Hindustan Times (Chandigarh) - City - - FRONT PAGE - Yashika Mathur ■

Ac­tor Richa Chadha has reg­u­larly been a part of films that break away from stereo­typ­i­cal ide­olo­gies, play­ing un­con­ven­tional roles, but she feels that the main­stream film in­dus­try takes up cer­tain themes only af­ter they be­come pop­u­lar trends world­wide.

“Bol­ly­wood re­sponds to change, a bit late. When some­thing cool starts hap­pen­ing in the world, we de­cide that we should make a film on it,” says Richa.

The 30-year old ac­tor, who has been part of films such as Masaan (2015) and Sar­b­jit (2016), will soon be seen in a film which re­volves around two girls on a road trip to Swe­den. She as­serts that when Bol­ly­wood takes up a topic, it has a cer­tain im­pact on the mind of the au­di­ence.

“A film might not al­ways have a mes­sage, but it does have some kind of im­pact on peo­ple. A film like mine (Jia Aur Jia) tries to nor­malise the idea of girls bond­ing and trav­el­ling to­gether. I think peo­ple should be al­lowed to min­gle with­out any pres­sure from par­ents, spouses or in-laws,” she feels.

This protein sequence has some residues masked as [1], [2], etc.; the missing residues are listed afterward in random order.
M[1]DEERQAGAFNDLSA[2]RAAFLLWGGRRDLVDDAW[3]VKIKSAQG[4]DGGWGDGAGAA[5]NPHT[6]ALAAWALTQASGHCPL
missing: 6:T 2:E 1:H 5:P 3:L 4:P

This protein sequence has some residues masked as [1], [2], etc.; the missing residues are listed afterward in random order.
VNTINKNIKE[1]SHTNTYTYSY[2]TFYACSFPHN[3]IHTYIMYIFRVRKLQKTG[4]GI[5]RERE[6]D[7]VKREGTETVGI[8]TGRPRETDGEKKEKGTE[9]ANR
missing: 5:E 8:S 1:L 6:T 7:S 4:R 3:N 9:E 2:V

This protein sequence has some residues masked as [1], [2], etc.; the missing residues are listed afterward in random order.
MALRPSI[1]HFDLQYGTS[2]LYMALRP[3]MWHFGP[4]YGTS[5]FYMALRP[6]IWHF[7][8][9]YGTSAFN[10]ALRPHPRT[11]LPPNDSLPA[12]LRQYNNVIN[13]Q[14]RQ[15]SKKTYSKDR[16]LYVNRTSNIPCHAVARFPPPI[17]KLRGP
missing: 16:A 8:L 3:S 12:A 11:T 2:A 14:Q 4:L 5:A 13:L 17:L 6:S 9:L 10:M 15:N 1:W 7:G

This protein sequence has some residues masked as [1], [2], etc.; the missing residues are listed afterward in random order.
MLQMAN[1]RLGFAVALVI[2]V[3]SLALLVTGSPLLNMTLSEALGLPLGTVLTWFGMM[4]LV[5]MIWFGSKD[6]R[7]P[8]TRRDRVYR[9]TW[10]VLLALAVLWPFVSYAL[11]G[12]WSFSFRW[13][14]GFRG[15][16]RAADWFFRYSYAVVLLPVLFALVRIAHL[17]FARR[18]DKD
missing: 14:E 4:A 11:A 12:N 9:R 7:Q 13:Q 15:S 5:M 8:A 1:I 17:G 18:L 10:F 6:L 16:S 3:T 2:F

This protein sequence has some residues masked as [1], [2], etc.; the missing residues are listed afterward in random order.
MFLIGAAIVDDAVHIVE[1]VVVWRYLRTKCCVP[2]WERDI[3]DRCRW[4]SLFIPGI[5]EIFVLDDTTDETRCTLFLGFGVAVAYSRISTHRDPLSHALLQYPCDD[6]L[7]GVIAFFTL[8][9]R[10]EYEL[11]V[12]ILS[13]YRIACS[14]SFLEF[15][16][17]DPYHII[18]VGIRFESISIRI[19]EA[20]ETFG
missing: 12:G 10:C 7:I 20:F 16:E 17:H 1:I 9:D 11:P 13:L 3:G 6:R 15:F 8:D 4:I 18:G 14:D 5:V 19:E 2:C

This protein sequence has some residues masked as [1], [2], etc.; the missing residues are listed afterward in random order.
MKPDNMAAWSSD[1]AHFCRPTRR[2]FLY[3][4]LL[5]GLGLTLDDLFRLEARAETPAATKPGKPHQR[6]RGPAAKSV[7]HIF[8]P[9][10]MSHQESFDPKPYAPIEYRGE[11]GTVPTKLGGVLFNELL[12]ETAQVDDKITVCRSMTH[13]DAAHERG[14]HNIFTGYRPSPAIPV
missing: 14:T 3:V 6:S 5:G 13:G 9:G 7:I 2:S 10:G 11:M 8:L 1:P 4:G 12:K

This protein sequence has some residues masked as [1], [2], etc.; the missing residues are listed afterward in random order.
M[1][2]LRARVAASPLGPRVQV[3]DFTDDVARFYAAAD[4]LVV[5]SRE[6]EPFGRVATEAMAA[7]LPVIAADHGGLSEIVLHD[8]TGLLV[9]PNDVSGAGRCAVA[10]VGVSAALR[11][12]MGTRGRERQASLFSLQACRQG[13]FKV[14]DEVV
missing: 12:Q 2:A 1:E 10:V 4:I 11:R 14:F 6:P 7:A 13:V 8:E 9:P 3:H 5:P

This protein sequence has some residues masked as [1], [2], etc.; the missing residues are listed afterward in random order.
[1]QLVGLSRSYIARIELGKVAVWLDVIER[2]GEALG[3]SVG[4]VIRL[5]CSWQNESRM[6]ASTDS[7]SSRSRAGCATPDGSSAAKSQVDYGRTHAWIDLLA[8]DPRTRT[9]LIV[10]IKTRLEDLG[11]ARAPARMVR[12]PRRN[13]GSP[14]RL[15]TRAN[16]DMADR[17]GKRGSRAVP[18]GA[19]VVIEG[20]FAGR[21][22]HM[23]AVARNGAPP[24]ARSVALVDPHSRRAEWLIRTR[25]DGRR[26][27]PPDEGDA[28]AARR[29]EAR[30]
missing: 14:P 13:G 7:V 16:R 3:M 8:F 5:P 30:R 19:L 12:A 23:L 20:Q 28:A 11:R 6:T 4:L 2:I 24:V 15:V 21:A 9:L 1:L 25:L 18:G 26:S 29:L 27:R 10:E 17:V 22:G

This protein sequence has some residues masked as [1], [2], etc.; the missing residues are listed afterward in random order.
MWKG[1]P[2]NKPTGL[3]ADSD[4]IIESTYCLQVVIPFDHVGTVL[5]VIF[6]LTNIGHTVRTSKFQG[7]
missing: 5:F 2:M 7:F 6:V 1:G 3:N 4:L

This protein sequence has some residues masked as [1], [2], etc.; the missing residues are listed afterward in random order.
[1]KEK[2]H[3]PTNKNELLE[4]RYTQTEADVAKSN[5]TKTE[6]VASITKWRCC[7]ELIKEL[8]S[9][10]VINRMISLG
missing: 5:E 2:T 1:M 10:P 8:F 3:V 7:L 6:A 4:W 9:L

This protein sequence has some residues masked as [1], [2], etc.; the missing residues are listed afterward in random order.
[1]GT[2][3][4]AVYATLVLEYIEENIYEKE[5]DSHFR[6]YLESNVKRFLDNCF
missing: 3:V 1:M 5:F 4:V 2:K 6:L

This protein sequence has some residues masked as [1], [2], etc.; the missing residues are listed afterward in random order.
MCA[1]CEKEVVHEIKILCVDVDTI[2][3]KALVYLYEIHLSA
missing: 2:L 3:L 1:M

The ac­tor also be­lieves that films about fe­male bond­ing are im­por­tant for the au­di­ence, es­pe­cially since there is a dearth of such cinema in the main­stream in­dus­try. In­ter­est­ingly, 2017 can be said to be the year of films with fe­male pro­tag­o­nists, with more such films lined up this year.

“We have seen a lot of films such as Dil Chahta Hai and Zindagi Na Mi­legi Do­bara, which are cen­tred around male bond­ing. There is hardly any­thing for girls. Its ei­ther a love tri­an­gle, or be­ing catty. It’s just not a healthy space in films for women-bond­ing sto­ries,” she feels.


Richa Chadha, who has al­ways ex­per­i­mented with her choice of roles, feels Bol­ly­wood takes up trends only when they get pop­u­lar

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